As these lies keep spreading around the Web people might be misled and therefore a rebuttal may be needed, not just in commenting sections/replies (almost all the comments we have seen are against Microsoft as readers are rejecting the assertions made by the articles’ authors). The media keeps writing about it, even today [1, 2], so it’s hard to keep track of all the nonsense and rebut it all in one place. It’s now scattered everywhere. In one example from today Microsoft and/or gullible reporters are trying to reframe “Linux” as just a “feature” of Windows. How about this for a headline today?

On Windows, PowerShell vs. Bash comparison gets interesting

We are saddened to see this. So is Richard Stallman, who is reading Techrights and recently had the opportunity to comment (in the mainstream media) on things like the above.

Microsoft PR money (or covert ‘bribes’) to supposedly FOSS-centric organisations can show that we’re not any more immune/robust to subversion than W3C was (the DRM crisis). “Microsoft loves Linux” is nothing but an expensive PR campaign designed to disguise/distract from a patent attacks (like the Novell deal of 2006). I spent many years of my life refuting their lies about that.

“Microsoft PR money (or covert ‘bribes’) to supposedly FOSS-centric organisations can show that we’re not any more immune/robust to subversion than W3C was (the DRM crisis).”As I put it yesterday, I had stopped writing articles about Microsoft a few years back. But I find it hard when they (1) attack GNU/Linux secretly and (2) bribe media for PR. Meanwhile, Microsoft is blackmailing GNU/Linux for billions of dollars; what does the media say? Hey, let’s focus on millions of dollars it invests in W3C-type entryism and frame it as “altruistic”.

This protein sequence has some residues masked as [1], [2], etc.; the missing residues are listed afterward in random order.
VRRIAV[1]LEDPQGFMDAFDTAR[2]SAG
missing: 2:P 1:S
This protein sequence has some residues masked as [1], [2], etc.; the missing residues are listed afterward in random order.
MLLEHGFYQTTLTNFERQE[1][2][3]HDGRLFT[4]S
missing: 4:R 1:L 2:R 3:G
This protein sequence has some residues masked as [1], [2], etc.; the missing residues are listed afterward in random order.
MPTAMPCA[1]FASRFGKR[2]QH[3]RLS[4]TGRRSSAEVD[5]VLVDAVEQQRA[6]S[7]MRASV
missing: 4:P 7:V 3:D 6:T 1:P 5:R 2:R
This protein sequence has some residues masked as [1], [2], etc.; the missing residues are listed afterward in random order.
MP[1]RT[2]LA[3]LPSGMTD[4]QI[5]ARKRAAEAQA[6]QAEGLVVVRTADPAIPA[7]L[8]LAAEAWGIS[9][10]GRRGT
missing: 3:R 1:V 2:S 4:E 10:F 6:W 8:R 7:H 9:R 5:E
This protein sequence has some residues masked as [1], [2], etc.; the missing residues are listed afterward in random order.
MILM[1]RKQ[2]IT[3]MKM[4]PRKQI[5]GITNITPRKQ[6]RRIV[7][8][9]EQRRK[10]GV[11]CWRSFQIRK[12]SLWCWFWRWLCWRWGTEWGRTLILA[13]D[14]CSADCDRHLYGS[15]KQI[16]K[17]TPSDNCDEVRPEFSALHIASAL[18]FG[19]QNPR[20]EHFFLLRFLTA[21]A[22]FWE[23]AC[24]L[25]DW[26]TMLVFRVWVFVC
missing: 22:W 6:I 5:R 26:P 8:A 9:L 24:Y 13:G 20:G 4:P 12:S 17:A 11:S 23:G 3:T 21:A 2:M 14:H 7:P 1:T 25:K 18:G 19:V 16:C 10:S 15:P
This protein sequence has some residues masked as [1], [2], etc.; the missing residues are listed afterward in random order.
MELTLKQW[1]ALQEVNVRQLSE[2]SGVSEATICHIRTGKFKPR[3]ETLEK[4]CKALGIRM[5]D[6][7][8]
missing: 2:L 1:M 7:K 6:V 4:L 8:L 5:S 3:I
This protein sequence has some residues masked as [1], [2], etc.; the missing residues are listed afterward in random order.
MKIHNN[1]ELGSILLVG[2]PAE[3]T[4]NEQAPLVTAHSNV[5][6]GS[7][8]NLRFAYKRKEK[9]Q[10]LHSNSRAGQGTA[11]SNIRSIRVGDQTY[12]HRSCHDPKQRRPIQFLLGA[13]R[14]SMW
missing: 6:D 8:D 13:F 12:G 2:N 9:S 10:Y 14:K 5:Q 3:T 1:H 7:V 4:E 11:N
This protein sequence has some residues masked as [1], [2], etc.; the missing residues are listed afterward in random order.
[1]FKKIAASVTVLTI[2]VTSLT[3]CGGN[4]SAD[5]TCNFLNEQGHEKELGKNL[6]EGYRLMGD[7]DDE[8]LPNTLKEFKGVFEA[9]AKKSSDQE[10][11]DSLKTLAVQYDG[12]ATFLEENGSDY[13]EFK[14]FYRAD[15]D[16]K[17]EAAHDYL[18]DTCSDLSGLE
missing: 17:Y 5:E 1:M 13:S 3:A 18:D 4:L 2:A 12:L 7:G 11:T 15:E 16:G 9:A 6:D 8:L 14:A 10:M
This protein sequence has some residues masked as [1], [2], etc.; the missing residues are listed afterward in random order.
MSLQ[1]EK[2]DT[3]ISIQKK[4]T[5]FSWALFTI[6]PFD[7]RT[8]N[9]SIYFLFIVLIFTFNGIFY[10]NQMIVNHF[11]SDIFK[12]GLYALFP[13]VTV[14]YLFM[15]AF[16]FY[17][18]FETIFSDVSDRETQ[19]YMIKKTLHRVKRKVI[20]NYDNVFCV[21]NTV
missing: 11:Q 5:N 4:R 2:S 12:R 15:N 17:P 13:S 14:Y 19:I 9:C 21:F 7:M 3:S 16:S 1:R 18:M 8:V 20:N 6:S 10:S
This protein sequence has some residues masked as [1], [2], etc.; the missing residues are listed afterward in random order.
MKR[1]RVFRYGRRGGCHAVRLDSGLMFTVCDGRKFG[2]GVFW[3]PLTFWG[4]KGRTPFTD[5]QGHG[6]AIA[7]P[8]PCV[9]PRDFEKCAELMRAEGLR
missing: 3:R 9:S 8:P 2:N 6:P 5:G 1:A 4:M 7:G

This morning we saw Mike Milinkovich‏ (Eclipse Foundation chief) linking to this article. Responses to apologists of this move are more revealing than the apologists. Just see the comments; “since Microsoft is now paying your foundation,” I told him, “you would rather think it won’t stab you in the back like it did W3C” (the DRM thing).

“Now they have effectively kill[ed] the web, they move on to OSS,” one comment said.

“No amount of sponsorship will make the Halloween documents from Microsoft disappear down the memory hole,” said another comment. “This is just another EEE play” (Embrace, Extend, Extinguish).

“Meanwhile, Microsoft is blackmailing GNU/Linux for billions of dollars; what does the media say? Hey, let’s focus on millions of dollars it invests in W3C-type entryism and frame it as “altruistic”.”I added: “How can we ignore Microsoft blackmailing Free software and GNU/Linux using software patents in 2017?”

Citing a famous video that we used before, another person wrote [1, 2]: “Sir Humphrey Appleby explains why Microsoft is joining the Open Source Initiative: You have to get behind someone in order to stab them in the back. Windows and Office are proprietary. Microsoft doesn’t respect user freedom” (or even openness).

In 2017 Microsoft’s strategy is:

  1. Pass patents to trolls.
  2. Blackmail/’monetise’ GNU/Linux
  3. Bring money to LF/OSI/Linux OEMs
  4. “That’ll keep em quiet!” (3)